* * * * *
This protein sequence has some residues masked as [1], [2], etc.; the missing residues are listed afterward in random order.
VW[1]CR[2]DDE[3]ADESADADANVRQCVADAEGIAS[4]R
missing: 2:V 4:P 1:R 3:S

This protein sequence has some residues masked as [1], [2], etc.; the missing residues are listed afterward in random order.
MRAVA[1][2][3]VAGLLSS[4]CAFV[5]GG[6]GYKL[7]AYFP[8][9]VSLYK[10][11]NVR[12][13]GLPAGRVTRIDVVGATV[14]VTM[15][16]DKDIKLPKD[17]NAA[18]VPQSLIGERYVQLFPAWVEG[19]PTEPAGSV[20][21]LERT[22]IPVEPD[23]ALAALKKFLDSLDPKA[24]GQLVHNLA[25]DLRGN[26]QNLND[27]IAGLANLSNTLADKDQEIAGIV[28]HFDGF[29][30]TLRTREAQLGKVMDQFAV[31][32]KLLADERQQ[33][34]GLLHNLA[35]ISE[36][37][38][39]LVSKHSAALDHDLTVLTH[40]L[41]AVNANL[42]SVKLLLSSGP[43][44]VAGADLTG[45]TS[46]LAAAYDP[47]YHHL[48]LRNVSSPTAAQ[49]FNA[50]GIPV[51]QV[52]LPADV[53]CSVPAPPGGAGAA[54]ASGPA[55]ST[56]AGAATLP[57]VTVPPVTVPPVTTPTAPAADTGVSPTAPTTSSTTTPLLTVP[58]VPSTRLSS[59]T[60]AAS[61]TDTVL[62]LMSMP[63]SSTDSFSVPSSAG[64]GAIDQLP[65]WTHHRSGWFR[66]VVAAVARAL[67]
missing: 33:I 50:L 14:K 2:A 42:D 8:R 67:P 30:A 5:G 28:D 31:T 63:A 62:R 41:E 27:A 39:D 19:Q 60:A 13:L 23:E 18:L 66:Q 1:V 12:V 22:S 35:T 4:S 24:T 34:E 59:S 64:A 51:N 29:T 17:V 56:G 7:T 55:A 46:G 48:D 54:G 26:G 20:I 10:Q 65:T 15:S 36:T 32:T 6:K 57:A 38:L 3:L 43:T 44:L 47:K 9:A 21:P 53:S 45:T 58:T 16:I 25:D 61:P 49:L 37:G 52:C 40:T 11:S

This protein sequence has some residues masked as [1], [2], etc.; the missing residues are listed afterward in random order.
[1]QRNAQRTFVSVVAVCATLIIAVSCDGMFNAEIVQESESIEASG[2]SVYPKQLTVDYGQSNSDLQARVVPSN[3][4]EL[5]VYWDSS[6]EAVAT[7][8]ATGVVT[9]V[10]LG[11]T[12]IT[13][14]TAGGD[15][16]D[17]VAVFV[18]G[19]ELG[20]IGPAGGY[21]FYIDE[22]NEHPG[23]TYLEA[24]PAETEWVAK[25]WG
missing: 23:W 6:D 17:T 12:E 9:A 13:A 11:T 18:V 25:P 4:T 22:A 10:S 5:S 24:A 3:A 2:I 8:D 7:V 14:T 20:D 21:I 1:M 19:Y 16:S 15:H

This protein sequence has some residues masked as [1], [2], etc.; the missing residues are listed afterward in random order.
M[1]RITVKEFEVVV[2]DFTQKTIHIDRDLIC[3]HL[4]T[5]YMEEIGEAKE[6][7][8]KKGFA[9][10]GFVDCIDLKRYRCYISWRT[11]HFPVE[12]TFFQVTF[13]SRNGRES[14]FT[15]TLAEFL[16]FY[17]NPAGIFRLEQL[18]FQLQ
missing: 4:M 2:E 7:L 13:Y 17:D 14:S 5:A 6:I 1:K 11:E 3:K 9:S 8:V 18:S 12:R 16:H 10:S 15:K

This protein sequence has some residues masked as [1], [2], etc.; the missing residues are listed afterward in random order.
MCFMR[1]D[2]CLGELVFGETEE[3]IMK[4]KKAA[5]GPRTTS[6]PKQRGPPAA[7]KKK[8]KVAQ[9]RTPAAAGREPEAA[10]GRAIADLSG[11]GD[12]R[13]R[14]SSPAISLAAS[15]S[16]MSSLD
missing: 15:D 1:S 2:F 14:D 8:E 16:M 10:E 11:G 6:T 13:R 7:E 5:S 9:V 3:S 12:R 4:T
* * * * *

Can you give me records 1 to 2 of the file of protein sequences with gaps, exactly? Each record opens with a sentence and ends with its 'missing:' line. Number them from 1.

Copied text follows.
This protein sequence has some residues masked as [1], [2], etc.; the missing residues are listed afterward in random order.
VW[1]CR[2]DDE[3]ADESADADANVRQCVADAEGIAS[4]R
missing: 2:V 4:P 1:R 3:S

This protein sequence has some residues masked as [1], [2], etc.; the missing residues are listed afterward in random order.
MRAVA[1][2][3]VAGLLSS[4]CAFV[5]GG[6]GYKL[7]AYFP[8][9]VSLYK[10][11]NVR[12][13]GLPAGRVTRIDVVGATV[14]VTM[15][16]DKDIKLPKD[17]NAA[18]VPQSLIGERYVQLFPAWVEG[19]PTEPAGSV[20][21]LERT[22]IPVEPD[23]ALAALKKFLDSLDPKA[24]GQLVHNLA[25]DLRGN[26]QNLND[27]IAGLANLSNTLADKDQEIAGIV[28]HFDGF[29][30]TLRTREAQLGKVMDQFAV[31][32]KLLADERQQ[33][34]GLLHNLA[35]ISE[36][37][38][39]LVSKHSAALDHDLTVLTH[40]L[41]AVNANL[42]SVKLLLSSGP[43][44]VAGADLTG[45]TS[46]LAAAYDP[47]YHHL[48]LRNVSSPTAAQ[49]FNA[50]GIPV[51]QV[52]LPADV[53]CSVPAPPGGAGAA[54]ASGPA[55]ST[56]AGAATLP[57]VTVPPVTVPPVTTPTAPAADTGVSPTAPTTSSTTTPLLTVP[58]VPSTRLSS[59]T[60]AAS[61]TDTVL[62]LMSMP[63]SSTDSFSVPSSAG[64]GAIDQLP[65]WTHHRSGWFR[66]VVAAVARAL[67]
missing: 33:I 50:L 14:K 2:A 42:D 8:R 67:P 30:A 5:G 28:D 31:T 63:A 62:R 41:E 27:A 39:D 19:Q 60:A 13:L 23:E 18:L 66:Q 1:V 12:V 22:S 35:T 4:S 24:T 34:E 59:S 64:A 51:N 29:T 17:V 56:G 7:T 55:A 46:G 48:D 54:G 26:G 20:I 10:Q 65:T 15:S 36:T 32:T 6:K 57:A 38:L 3:L 43:T 44:L 47:K 9:A 21:P 53:S 45:T 58:T 16:I 25:D 61:P 49:L 37:G 52:C 40:T 11:S